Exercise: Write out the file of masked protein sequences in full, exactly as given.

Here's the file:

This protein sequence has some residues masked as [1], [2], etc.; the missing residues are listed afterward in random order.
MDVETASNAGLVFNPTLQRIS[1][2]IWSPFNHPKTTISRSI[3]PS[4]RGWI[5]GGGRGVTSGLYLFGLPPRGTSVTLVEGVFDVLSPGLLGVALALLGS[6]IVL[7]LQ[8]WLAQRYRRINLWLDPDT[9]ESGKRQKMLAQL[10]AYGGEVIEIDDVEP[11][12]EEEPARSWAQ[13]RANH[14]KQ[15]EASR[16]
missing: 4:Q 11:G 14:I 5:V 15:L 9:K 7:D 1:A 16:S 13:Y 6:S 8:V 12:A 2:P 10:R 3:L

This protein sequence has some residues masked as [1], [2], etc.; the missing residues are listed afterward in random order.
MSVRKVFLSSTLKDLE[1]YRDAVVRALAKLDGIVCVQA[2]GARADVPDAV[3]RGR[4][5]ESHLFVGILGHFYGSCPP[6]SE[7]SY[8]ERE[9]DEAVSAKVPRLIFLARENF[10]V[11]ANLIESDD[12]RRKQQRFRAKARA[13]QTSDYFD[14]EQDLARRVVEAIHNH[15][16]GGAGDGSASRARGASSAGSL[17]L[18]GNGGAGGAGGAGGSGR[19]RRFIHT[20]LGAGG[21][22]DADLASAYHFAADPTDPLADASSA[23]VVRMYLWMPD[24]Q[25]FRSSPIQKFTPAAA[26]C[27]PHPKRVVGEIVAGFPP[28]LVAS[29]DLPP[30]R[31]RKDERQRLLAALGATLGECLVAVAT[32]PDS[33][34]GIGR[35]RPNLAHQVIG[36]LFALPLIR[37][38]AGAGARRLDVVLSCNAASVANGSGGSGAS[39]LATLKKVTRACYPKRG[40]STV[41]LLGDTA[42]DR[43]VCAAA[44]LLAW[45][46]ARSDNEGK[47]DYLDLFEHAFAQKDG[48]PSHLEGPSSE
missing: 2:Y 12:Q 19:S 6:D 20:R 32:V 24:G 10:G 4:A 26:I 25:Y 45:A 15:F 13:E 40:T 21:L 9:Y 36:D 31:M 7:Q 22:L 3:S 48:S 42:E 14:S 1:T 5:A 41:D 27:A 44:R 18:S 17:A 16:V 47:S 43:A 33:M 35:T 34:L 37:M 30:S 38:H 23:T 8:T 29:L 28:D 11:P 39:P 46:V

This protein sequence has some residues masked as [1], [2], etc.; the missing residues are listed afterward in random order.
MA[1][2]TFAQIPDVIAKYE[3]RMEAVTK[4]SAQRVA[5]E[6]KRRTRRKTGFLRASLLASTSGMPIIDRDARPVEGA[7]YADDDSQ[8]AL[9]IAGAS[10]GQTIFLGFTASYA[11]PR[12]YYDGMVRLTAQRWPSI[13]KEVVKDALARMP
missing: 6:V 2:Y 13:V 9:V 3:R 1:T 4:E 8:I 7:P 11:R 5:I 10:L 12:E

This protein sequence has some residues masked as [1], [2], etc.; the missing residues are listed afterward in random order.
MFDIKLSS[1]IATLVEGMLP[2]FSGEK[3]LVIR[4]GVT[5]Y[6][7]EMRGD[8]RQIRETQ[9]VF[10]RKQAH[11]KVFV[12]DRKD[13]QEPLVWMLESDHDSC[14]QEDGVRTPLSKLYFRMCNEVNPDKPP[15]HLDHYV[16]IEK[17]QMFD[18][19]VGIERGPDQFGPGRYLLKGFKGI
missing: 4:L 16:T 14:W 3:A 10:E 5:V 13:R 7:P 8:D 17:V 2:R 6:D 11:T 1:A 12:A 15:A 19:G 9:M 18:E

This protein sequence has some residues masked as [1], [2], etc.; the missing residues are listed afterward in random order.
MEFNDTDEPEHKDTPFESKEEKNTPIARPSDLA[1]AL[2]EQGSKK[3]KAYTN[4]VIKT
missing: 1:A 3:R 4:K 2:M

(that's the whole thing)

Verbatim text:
This protein sequence has some residues masked as [1], [2], etc.; the missing residues are listed afterward in random order.
MDVETASNAGLVFNPTLQRIS[1][2]IWSPFNHPKTTISRSI[3]PS[4]RGWI[5]GGGRGVTSGLYLFGLPPRGTSVTLVEGVFDVLSPGLLGVALALLGS[6]IVL[7]LQ[8]WLAQRYRRINLWLDPDT[9]ESGKRQKMLAQL[10]AYGGEVIEIDDVEP[11][12]EEEPARSWAQ[13]RANH[14]KQ[15]EASR[16]
missing: 4:Q 11:G 14:I 5:V 15:L 9:K 7:D 1:A 16:S 13:Y 6:S 8:V 12:A 2:P 10:R 3:L

This protein sequence has some residues masked as [1], [2], etc.; the missing residues are listed afterward in random order.
MSVRKVFLSSTLKDLE[1]YRDAVVRALAKLDGIVCVQA[2]GARADVPDAV[3]RGR[4][5]ESHLFVGILGHFYGSCPP[6]SE[7]SY[8]ERE[9]DEAVSAKVPRLIFLARENF[10]V[11]ANLIESDD[12]RRKQQRFRAKARA[13]QTSDYFD[14]EQDLARRVVEAIHNH[15][16]GGAGDGSASRARGASSAGSL[17]L[18]GNGGAGGAGGAGGSGR[19]RRFIHT[20]LGAGG[21][22]DADLASAYHFAADPTDPLADASSA[23]VVRMYLWMPD[24]Q[25]FRSSPIQKFTPAAA[26]C[27]PHPKRVVGEIVAGFPP[28]LVAS[29]DLPP[30]R[31]RKDERQRLLAALGATLGECLVAVAT[32]PDS[33][34]GIGR[35]RPNLAHQVIG[36]LFALPLIR[37][38]AGAGARRLDVVLSCNAASVANGSGGSGAS[39]LATLKKVTRACYPKRG[40]STV[41]LLGDTA[42]DR[43]VCAAA[44]LLAW[45][46]ARSDNEGK[47]DYLDLFEHAFAQKDG[48]PSHLEGPSSE
missing: 2:Y 12:Q 19:S 6:D 20:R 32:V 24:G 10:G 4:A 26:I 25:Y 45:A 15:F 13:E 40:T 21:L 9:Y 36:D 31:M 7:Q 22:L 3:S 48:S 42:E 14:S 1:T 5:A 41:D 27:A 44:R 18:S 17:A 16:V 47:S 43:A 33:M 35:T 34:L 37:M 30:S 38:H 23:T 8:T 29:L 28:D 11:P 39:P 46:V

This protein sequence has some residues masked as [1], [2], etc.; the missing residues are listed afterward in random order.
MA[1][2]TFAQIPDVIAKYE[3]RMEAVTK[4]SAQRVA[5]E[6]KRRTRRKTGFLRASLLASTSGMPIIDRDARPVEGA[7]YADDDSQ[8]AL[9]IAGAS[10]GQTIFLGFTASYA[11]PR[12]YYDGMVRLTAQRWPSI[13]KEVVKDALARMP
missing: 6:V 2:Y 13:V 9:V 3:R 1:T 4:E 8:I 7:P 11:R 5:I 10:L 12:E

This protein sequence has some residues masked as [1], [2], etc.; the missing residues are listed afterward in random order.
MFDIKLSS[1]IATLVEGMLP[2]FSGEK[3]LVIR[4]GVT[5]Y[6][7]EMRGD[8]RQIRETQ[9]VF[10]RKQAH[11]KVFV[12]DRKD[13]QEPLVWMLESDHDSC[14]QEDGVRTPLSKLYFRMCNEVNPDKPP[15]HLDHYV[16]IEK[17]QMFD[18][19]VGIERGPDQFGPGRYLLKGFKGI
missing: 4:L 16:T 14:W 3:A 10:E 5:V 13:R 7:P 8:D 17:V 2:R 6:D 11:T 1:A 12:A 15:A 19:G 9:M 18:E

This protein sequence has some residues masked as [1], [2], etc.; the missing residues are listed afterward in random order.
MEFNDTDEPEHKDTPFESKEEKNTPIARPSDLA[1]AL[2]EQGSKK[3]KAYTN[4]VIKT
missing: 1:A 3:R 4:K 2:M